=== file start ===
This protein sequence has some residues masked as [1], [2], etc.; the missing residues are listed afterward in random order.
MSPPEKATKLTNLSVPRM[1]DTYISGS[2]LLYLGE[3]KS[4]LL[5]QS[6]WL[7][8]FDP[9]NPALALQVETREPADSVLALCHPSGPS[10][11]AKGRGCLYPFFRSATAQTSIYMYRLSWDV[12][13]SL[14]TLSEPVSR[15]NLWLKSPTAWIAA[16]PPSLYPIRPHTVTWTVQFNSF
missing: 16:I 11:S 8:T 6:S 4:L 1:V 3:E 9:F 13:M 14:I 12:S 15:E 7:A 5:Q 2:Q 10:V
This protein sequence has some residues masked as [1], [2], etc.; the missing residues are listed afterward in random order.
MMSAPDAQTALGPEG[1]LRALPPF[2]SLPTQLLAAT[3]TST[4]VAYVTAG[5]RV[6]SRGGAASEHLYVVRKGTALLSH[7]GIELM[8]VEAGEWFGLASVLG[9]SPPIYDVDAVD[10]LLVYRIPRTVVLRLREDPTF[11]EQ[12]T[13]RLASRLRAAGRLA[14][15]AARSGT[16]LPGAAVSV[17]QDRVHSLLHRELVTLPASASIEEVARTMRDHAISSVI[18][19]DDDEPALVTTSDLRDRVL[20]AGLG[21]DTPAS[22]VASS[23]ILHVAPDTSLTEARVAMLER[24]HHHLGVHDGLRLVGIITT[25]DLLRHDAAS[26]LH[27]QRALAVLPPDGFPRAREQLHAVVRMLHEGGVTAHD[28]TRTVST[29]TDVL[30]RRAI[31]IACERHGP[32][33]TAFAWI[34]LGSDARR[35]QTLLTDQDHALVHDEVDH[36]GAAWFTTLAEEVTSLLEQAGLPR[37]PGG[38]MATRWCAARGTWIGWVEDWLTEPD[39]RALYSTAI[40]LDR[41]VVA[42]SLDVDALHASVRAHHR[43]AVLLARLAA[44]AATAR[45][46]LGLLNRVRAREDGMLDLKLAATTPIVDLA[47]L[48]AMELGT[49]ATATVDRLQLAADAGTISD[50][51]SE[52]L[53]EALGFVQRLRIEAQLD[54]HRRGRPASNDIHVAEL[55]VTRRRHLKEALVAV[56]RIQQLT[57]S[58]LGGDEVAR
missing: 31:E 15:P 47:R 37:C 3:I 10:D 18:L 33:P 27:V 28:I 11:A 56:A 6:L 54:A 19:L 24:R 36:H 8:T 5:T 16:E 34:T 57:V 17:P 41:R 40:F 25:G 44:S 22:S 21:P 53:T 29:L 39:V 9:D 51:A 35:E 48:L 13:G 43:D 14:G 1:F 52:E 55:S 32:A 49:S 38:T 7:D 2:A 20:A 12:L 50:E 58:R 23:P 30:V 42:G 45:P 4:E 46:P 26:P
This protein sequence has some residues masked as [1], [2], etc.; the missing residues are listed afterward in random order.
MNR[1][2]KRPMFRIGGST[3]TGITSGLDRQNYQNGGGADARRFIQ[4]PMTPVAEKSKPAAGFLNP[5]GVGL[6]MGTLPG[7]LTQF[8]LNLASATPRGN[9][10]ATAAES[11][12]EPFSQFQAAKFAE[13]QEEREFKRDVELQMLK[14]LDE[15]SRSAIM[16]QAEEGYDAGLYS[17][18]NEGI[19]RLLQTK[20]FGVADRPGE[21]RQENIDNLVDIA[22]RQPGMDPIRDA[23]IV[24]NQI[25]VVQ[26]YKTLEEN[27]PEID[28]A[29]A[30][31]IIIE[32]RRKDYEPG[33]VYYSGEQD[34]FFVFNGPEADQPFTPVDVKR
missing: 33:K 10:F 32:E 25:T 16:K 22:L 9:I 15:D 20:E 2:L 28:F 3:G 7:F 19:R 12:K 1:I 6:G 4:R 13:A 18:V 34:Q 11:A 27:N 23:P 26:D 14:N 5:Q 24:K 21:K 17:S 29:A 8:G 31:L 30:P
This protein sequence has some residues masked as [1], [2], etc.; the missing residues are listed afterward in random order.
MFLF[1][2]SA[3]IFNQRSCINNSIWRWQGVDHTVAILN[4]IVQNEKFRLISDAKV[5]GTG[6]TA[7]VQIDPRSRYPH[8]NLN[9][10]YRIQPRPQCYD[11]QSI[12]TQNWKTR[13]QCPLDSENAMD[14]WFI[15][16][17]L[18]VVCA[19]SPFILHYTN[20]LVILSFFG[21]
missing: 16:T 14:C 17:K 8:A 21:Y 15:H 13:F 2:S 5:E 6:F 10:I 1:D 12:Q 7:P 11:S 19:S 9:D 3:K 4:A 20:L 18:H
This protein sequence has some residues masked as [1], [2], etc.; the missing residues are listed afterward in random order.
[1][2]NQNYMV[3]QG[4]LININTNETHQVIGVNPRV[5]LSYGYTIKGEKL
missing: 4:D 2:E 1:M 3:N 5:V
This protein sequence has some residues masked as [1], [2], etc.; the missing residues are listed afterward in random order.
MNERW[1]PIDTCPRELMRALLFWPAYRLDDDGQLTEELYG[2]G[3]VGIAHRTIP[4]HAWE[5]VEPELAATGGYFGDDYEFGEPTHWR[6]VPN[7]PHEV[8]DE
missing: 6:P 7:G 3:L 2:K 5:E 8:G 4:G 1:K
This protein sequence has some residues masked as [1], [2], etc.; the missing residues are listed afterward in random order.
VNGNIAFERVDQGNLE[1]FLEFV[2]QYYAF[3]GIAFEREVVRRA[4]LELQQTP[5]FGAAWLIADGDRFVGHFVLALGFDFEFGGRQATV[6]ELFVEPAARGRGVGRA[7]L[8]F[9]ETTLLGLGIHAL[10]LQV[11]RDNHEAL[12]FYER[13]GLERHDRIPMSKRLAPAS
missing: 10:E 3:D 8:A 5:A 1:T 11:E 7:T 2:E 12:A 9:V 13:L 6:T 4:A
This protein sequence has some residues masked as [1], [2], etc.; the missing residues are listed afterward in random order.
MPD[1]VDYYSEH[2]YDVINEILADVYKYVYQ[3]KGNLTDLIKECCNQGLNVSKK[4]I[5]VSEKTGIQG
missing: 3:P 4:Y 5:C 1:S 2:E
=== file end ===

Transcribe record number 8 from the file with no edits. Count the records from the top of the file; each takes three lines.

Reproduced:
This protein sequence has some residues masked as [1], [2], etc.; the missing residues are listed afterward in random order.
MPD[1]VDYYSEH[2]YDVINEILADVYKYVYQ[3]KGNLTDLIKECCNQGLNVSKK[4]I[5]VSEKTGIQG
missing: 3:P 4:Y 5:C 1:S 2:E